Researchers file patent for RNA-based vaccine for malaria

Researchers at New Haven, Conn.-based Yale University filed a patent application for a malaria vaccine that uses RNA-based technology similar to Moderna and Pfizer's COVID-19 vaccine, reports The Academic Times.

Producing an effective vaccine for malaria is a difficult task because Plasmodium — the parasite that transmits the disease — has a protein that hinders the creation of memory T-cells. The human body must be able to create these T-cells, which protect against future infections, for vaccines to work.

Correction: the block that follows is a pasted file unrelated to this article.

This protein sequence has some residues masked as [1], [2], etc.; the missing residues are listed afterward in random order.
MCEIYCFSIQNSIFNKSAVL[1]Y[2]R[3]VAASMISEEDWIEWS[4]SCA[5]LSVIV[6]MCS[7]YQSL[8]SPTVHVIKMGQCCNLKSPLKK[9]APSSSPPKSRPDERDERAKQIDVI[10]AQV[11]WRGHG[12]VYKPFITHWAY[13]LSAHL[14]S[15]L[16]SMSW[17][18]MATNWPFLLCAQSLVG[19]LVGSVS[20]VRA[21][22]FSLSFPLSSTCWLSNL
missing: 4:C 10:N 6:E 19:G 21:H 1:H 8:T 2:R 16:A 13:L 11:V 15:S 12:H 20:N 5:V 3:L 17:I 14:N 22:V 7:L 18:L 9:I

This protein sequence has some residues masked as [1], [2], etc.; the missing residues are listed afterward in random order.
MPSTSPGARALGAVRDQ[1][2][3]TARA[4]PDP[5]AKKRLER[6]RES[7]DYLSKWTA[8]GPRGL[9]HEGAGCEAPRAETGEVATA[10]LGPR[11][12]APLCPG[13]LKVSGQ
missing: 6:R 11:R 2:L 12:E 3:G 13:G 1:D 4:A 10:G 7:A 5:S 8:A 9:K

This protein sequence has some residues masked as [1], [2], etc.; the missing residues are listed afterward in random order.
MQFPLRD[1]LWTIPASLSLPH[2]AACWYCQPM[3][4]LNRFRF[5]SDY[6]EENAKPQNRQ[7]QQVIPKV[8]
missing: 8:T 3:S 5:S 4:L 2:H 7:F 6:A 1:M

The new vaccine uses RNA technology to bypass the protein, thus allowing for the creation of T-cells. The vaccine has not been tested in humans but achieved "probably the highest level of protection that has been seen in a mouse model," Richard Bucala, MD, PhD, the vaccine's co-inventor and a professor of medicine, pathology, and epidemiology at the Yale School of Medicine, told The Academic Times.

In 2019, malaria sickened an estimated 229 people globally and killed 409,000. At present, the only FDA-approved vaccine on the market is 30 percent effective for the first four years after inoculation. 

The researchers filed the patent application Feb. 4. Their work was funded by Novartis Pharmaceuticals and the National Institutes of Health.

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